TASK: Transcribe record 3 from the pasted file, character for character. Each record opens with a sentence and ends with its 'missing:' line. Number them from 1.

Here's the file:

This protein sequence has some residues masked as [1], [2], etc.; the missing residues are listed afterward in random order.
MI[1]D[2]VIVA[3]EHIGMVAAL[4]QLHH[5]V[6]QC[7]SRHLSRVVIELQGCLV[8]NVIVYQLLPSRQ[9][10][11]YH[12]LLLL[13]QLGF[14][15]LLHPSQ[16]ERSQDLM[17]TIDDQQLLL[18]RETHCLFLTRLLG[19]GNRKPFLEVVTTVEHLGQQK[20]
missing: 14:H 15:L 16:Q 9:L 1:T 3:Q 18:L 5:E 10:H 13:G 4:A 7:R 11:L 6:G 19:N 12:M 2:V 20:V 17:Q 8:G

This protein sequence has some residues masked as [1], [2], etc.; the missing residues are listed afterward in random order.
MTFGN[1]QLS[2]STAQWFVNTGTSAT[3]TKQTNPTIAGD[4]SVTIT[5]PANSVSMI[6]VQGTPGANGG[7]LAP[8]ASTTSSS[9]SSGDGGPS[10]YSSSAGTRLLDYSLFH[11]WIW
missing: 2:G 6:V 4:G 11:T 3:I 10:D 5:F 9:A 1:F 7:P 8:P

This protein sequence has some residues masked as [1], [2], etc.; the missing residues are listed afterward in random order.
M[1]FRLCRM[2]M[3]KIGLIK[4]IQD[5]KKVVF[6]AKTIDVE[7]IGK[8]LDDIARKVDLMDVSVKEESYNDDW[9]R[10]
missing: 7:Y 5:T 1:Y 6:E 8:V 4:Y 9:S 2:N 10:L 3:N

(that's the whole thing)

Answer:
This protein sequence has some residues masked as [1], [2], etc.; the missing residues are listed afterward in random order.
M[1]FRLCRM[2]M[3]KIGLIK[4]IQD[5]KKVVF[6]AKTIDVE[7]IGK[8]LDDIARKVDLMDVSVKEESYNDDW[9]R[10]
missing: 7:Y 5:T 1:Y 6:E 8:V 4:Y 9:S 2:N 10:L 3:N